In his epistle to the Romans, Paul introduces himself to Christians residing in that city: “Paul, a bond-servant of Jesus Christ, called apostle, separated for the Gospel.” This “good news” was promised in Israel’s scriptures and concerned God’s Son:
“Who came to be of the seed of David according to the flesh, was marked off as the Son of God by power, according to a Spirit of Holiness, by means of a resurrection out from among the dead” (Romans 1:1-4).
Christ’s resurrection from the dead is the irrefutable proof of his messiahship, of his vindication by God, and of the validity of his message for all nations. The thematic statement of the letter is that this gospel is God’s power “for salvation to everyone who believes,” whether Jew or Gentiles. What Paul preaches empowers individuals to receive salvation from faith, not from ethnicity or any deeds required by the Torah, the law of Moses (Romans 1:16-17).
In this gospel, God’s “righteousness is being revealed from faith for faith.” This translates a present tense verb, apokaluptetai, meaning “reveal, disclose, unveil, uncover.” The present tense signifies an action in progress, ongoing action, and refers to an ongoing process, not to a single event in the past.
As the Gospel is proclaimed, God’s “righteousness,” His faithfulness, is revealed to all and validated by the Jews and Gentiles who are responding in faith. Thus, there is a definite present aspect to the righteousness of God.
In contrast, and at the very same time, God’s “wrath” is also “being revealed from heaven” against all “who possess the truth in unrighteousness.” Paul contrasts the two processes; both occur in the present age and both are produced by gospel proclamation.
Anyone who embraces and submits to the gospel, Jew or Gentile, is empowered for salvation. In contrast, “wrath” is at the same time revealed against everyone who does not submit to the gospel and “opposes the truth in unrighteousness.”
While elsewhere Paul links God’s “wrath” with the final judgment, here he describes an aspect of God’s wrath within the present age, a process evidenced by the very sins embraced and practiced by sinners who reject the gospel. Paul centers on the sin of idolatry as the source and sin that leads to all the others; refusing to acknowledge God as God (Romans 1:19-32, 2:5, 5:9, 1 Thessalonians 1:10, 5:9)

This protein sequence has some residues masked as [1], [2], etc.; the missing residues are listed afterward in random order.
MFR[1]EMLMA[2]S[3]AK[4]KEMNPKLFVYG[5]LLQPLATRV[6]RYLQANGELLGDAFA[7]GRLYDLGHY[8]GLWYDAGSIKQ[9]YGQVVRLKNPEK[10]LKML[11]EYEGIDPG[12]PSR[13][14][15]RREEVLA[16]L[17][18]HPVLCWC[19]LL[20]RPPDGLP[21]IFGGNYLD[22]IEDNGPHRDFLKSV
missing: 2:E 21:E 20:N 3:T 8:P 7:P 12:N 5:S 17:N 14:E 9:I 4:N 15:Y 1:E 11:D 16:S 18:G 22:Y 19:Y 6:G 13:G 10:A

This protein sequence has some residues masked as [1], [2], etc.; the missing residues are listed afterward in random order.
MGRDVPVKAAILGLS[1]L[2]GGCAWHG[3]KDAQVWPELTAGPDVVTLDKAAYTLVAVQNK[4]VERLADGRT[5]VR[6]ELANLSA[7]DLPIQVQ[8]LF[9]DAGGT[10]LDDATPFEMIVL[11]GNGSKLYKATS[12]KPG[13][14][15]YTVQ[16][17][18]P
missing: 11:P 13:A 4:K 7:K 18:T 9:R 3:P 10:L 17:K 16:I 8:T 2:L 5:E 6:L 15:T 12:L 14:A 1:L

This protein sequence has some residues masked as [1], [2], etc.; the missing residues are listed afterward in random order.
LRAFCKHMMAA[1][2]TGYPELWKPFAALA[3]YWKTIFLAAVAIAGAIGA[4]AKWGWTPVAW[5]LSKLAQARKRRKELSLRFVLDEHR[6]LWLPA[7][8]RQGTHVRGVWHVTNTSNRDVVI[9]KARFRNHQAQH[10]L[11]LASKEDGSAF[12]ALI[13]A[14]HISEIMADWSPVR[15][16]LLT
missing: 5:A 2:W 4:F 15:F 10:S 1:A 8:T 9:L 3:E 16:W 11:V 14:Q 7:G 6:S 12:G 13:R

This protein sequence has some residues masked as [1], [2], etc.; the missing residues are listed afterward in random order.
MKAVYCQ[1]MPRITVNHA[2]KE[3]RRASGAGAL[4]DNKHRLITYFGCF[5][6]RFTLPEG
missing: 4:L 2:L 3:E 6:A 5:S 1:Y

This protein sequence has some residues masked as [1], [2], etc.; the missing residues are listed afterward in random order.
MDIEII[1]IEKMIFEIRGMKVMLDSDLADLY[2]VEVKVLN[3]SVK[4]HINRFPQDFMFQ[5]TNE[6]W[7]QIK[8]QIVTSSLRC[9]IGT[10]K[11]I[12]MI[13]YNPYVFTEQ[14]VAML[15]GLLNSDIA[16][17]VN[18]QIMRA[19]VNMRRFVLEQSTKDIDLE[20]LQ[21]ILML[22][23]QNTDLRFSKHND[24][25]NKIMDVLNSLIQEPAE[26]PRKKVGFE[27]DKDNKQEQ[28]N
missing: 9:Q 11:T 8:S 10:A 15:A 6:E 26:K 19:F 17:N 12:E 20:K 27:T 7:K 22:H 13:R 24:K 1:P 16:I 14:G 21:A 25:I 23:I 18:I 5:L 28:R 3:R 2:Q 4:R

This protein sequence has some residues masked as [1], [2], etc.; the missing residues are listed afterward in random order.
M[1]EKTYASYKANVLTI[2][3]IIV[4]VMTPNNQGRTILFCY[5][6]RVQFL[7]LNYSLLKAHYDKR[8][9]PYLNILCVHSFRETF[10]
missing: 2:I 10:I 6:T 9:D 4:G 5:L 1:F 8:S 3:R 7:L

Because sinners “exchanged the truth of God for falsehood and rendered worship to the creature rather than to the Creator,” He delivered them over to the very sins for which they lusted, even though they “acknowledge the righteous sentence of God that they who practice such things are worthy of death.”
A humanity that is wallowing in idolatrous sin demonstrates that already the present world order is under the wrath of God. Mankind given over to an abundance of sin is a punishment from God and justifies His impending final “wrath.” But individuals living under this wrath do not need to remain in that state if they respond in faith to the gospel.
The “righteousness of God” is even now being revealed by means of the proclamation of the Gospel, “through the faith of Jesus Christ for all who believe.” God declares those who believe in Jesus to be “righteous by His grace through the redemption that is in Christ Jesus,” and this apart from the works required by the regulations of the Mosaic Law (Romans 3:22-24).
This has been done “with a view to a showing forth of His righteousness in the present season.” In this paragraph, the stress falls on the present reality of God’s righteousness which is demonstrated in the proclamation of the gospel to all nations, His faithfulness to redeem and set right before Him all men who respond in faith (Romans 3:19-30).
His faithfulness is on display in the here-and-now whenever He declares a man or woman to be in right-standing before him because of the “faith of Jesus Christ” and their response to it.
It is this provision of forgiveness and salvation that demonstrates the righteousness of God. Paul speaks of His “righteousness” from an Old Testament perspective. “Righteousness” refers not to an abstract concept of some absolute moral standard required by God but, instead, to His faithfulness to His promises. By providing the means of escape from the future “wrath” that all men richly deserve, God has been more than faithful to His promises and to His creatures.